You might be wondering why has there been so much wear and tear? Why has “proper maintenance” not been done?
First of all, bear in mind that all three SkyTrain lines are automated driverless systems, and automation comes with a big benefit we often grossly under appreciate about our SkyTrain network: high service frequency. The general idea is, as a theoretical example, that it is better to have a 4-car train come every 2 minutes rather than a 12-car train at longer 6 minute intervals.
Automation takes away the manually driven aspect of running the trains. Unless you are a city with exceedingly high ridership (Tokyo, Hong Kong, New York, and London), the high cost of labour is the most significant obstacle to providing regular high frequencies and it is also problematic for providing extra service during special events. Instead of using drivers, it is as simple as a flick of a few buttons in the SkyTrain control room.
For a system of the Expo Line’s size and ridership, its high frequencies (made possible by automation) of every 2-3 minutes during most operating hours are rare. And when there is higher usage, there is more wear and tear. Plainly explained, Vancouverites are spoiled when it comes to frequency, whereas many American and Australian rapid transit rail systems run manually driven trains that come every 10-30 minutes during the day (with longer trains to compensate, of course). This would be unacceptable in Vancouver.
But wait, on that note of trains and the issue of wear and tear, do we not have almost 30-year old trains running on SkyTrain? Why have those not broken down? Well actually, the original SkyTrain vehicles from 1984 and 1986 are nearing their life expectancy. More importantly, TransLink acknowledged this and announced last year that $36.6-million would be spent on refurbishing these 114 original SkyTrain vehicles to allow for another 15 years of reliable service before expensive replacement. The process to refit the original “Mark I” vehicles began earlier this spring.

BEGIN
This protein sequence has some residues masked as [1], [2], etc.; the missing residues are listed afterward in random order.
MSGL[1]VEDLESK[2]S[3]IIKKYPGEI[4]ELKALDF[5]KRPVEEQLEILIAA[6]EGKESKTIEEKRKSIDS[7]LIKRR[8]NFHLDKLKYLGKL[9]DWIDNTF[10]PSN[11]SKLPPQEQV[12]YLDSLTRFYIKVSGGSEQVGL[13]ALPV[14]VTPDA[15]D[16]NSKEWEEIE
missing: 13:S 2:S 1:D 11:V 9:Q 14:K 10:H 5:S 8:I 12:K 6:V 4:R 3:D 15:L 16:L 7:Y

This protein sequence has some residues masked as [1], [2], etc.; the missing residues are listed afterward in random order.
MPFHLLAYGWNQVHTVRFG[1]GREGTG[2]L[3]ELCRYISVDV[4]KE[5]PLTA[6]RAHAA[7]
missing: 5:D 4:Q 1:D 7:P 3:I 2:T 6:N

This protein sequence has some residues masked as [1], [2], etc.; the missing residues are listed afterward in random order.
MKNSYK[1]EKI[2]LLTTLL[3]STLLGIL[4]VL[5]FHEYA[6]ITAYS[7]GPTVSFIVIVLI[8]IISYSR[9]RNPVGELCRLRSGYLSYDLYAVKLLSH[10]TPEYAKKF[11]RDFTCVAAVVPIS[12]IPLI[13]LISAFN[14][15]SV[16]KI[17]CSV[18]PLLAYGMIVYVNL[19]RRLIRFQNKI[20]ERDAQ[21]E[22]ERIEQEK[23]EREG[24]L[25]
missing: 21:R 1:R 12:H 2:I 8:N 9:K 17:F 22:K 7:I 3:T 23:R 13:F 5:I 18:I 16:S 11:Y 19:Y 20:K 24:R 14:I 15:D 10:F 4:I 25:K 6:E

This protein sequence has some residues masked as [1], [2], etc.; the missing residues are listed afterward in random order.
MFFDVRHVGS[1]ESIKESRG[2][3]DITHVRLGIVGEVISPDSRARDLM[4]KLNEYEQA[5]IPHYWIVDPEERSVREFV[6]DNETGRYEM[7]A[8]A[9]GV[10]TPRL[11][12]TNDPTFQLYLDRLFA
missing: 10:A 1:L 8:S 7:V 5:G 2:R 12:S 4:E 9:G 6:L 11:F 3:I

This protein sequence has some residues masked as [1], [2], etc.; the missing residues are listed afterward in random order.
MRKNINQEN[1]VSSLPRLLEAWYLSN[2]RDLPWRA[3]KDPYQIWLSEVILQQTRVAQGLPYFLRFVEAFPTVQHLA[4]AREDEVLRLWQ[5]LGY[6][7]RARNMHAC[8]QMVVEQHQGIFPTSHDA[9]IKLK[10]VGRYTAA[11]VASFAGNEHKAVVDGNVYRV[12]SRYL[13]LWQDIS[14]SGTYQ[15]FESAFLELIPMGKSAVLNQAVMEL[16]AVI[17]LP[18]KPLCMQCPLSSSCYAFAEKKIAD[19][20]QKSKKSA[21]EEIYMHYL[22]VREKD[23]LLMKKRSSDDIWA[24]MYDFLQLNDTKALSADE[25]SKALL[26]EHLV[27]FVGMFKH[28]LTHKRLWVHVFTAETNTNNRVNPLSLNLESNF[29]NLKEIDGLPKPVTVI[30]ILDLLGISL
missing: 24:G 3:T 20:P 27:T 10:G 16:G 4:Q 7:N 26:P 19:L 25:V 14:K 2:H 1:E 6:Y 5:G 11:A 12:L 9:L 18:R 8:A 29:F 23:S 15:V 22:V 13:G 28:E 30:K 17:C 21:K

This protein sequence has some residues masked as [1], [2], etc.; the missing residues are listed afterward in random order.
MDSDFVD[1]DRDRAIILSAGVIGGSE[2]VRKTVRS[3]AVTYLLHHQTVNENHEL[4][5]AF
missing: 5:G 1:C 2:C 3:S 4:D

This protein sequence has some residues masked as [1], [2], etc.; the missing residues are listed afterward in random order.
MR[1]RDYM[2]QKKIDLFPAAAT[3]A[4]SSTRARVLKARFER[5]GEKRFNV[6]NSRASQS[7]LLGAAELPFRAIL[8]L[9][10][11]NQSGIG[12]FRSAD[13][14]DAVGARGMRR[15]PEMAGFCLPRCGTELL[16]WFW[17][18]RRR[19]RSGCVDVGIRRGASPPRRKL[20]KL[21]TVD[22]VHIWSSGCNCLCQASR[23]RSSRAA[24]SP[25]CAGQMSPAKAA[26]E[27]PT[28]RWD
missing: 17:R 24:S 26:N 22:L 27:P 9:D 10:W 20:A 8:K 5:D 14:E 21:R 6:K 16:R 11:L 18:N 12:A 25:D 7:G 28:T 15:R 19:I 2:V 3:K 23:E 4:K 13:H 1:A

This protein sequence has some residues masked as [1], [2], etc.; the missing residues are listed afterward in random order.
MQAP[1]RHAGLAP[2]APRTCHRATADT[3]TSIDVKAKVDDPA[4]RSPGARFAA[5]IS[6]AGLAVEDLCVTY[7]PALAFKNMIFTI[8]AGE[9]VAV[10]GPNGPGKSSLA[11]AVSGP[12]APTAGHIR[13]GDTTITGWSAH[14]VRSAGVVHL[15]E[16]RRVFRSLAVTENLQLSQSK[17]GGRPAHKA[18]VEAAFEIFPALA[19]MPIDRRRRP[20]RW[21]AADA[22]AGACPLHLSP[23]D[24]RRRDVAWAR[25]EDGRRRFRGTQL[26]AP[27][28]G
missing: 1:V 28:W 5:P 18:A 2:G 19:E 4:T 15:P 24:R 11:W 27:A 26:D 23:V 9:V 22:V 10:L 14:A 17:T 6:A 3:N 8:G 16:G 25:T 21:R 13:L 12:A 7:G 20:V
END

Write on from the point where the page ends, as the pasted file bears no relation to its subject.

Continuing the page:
Secondly, few might realize how much of a pioneer Vancouver was with its SkyTrain technology. It is not a conventional system. Not only is Vancouver’s system computer driven (the longest in the automated system in the world for decades until the recent opening of Dubai Metro), it is also one of the first in the world to build a rapid transit rail system that is propelled by linear induction motors. Essentially, the Expo and Millennium Line trains are pushed along a continuous rail strip of magnets on the train tracks. The Canada Line on the other hand uses the same type of conventional motor technology you might find in an everyday electric automobile.
Being that this was ground breaking technology, the BC Rapid Transit Company arguably did not exactly have much of a ‘playbook’ to follow. Vancouver, Scarborough (Ontario), and Detroit were the first systems to utilize “ALRT” in the 1980s, and Kuala Lumpur, New York, Beijing, and Yongin (South Korea) opened their own systems in the decades that followed.
Thirdly, SkyTrain station platforms utilize a track intrusion system that the detects movement of foreign objects as small and light as newspapers on the tracks. If triggered, these infrared, laser and pressure/weight sensors will cause approaching trains to come to a halt as soon as possible.
Such intrusions are responsible for delays that usually last no longer between 10 to 15 minutes. In these instances, SkyTrain attendants present at the station must provide the all-clear to control room operators in order for train service to resume.
In May 2010, TransLink recorded 231 track intrusion incidents for that single month – an average of about 8 frequent service disruptions on SkyTrain per day. Some cases are minor, while other incidents such as accidental falls or even suicides cause much more lengthy shutdowns.
Passengers who hold train doors from closing also contribute negatively to SkyTrain’s reliability. This causes delays in the computer system, which could lead to systemwide issues.